Mineral deficiencies can lead to a variety of health problems, such as weak bones, fatigue, or a decreased immune system.
What causes mineral deficiency?
One major cause of mineral deficiency is simply not getting enough essential minerals from food or supplements.
There are different types of diets that might result in this deficiency. A poor diet that relies on junk food or a diet that lacks adequate fruits and vegetables can be possible causes.
Alternately, a very low-calorie diet may produce this deficiency. This includes people in weight-loss programs or with eating disorders. Older adults with poor appetites may also not get enough calories or nutrients in their diet.
Restricted diets may also cause you to have a mineral deficiency. Vegetarians, vegans, and people with food allergies or lactose intolerance might experience mineral deficiency if they fail to manage their diet effectively.
Difficulty with the digestion of food or absorption of nutrients can result in a mineral deficiency.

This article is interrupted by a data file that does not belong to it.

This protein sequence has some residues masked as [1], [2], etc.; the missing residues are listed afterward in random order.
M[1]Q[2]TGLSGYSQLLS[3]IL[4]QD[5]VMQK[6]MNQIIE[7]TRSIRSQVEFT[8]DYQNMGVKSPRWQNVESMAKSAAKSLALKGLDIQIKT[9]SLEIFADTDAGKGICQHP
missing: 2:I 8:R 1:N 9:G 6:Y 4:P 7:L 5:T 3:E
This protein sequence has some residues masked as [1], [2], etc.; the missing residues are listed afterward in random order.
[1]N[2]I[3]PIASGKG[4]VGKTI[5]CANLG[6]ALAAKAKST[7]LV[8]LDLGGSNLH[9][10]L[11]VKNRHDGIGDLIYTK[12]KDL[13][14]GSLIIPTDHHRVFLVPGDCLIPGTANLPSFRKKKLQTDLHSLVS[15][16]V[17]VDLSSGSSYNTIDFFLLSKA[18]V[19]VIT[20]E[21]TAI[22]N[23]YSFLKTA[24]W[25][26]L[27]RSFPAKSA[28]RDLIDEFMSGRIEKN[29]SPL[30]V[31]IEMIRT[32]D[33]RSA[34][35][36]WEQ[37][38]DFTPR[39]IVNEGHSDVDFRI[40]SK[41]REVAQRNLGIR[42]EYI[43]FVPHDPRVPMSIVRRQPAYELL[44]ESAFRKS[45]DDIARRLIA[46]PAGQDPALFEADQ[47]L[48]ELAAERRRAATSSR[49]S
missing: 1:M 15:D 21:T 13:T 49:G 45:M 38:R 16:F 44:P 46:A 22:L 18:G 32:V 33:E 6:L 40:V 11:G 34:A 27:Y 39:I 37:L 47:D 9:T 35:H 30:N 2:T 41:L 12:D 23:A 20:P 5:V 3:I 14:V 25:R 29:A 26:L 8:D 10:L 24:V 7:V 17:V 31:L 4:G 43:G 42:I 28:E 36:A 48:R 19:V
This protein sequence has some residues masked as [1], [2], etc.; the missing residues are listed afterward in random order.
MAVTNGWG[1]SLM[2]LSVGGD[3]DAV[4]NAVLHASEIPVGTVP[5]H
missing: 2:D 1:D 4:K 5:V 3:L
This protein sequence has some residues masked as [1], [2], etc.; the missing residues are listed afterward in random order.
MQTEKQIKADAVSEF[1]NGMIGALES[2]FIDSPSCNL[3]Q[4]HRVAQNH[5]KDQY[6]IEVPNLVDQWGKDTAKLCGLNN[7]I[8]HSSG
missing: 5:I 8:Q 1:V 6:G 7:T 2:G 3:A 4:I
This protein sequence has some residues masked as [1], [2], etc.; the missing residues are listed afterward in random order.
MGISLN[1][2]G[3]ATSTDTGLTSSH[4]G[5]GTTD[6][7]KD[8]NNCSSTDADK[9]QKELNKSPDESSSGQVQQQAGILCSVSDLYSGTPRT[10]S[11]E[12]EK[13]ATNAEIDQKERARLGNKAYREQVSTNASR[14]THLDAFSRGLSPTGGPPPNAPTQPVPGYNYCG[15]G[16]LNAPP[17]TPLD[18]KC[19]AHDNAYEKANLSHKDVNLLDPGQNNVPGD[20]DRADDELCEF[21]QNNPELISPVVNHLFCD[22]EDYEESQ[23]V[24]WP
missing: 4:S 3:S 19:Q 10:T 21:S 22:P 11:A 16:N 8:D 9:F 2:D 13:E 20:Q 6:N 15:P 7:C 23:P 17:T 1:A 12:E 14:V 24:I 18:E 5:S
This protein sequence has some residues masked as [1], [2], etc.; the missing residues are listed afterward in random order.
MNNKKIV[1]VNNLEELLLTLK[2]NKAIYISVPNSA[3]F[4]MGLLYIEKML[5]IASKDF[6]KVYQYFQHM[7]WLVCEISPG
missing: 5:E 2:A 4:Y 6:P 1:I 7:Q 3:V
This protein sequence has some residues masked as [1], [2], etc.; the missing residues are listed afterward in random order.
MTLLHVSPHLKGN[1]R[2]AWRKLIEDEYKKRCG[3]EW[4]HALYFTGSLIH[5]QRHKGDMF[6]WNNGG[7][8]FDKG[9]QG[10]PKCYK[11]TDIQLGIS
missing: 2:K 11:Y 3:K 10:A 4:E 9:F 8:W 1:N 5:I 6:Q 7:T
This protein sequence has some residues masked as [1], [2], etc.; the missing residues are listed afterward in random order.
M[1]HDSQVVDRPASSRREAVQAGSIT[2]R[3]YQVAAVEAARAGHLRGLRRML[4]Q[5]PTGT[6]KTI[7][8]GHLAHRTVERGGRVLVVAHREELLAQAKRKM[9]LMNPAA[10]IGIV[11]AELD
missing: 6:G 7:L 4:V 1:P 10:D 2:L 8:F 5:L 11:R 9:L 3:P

Potential causes of these difficulties include:
- diseases of the liver, gallbladder, intestine, pancreas, or kidney
- surgery of the digestive tract
- chronic alcoholism
- medications such as antacids, antibiotics, laxatives, and diuretics
Mineral deficiency can also result from an increased need for certain minerals. Women, for instance, may encounter this need during pregnancy, heavy menstruation, and post-menopause.
What are the symptoms of mineral deficiency?
The symptoms of a mineral deficiency depend upon which nutrient the body lacks. Possible symptoms include:
- constipation, bloating, or abdominal pain
- decreased immune system
- irregular heartbeat
- loss of appetite
- muscle cramping
- nausea and vomiting
- numbness or tingling in the extremities
- poor concentration
- slow social or mental development in children
- weakness or tiredness
You may display one or more of these symptoms, and the severity may vary. Some symptoms may be so minor that they go unnoticed and undiagnosed.
Contact your doctor if you experience prolonged fatigue, weakness, or poor concentration. The symptoms may be a sign of a mineral deficiency or another health condition.
About Our Comprehensive Mineral Testing, Blood Test
Note: Fasting is not required for this test.
The Comprehensive Mineral Panel includes testing the blood for 8 minerals and is used to detect deficiencies or overexposure (toxicity) across the mineral spectrum.
This panel includes testing levels of the following 8 minerals costing ₹849.00:
- Electrolyte Panel (Sodium, Potassium, Chloride)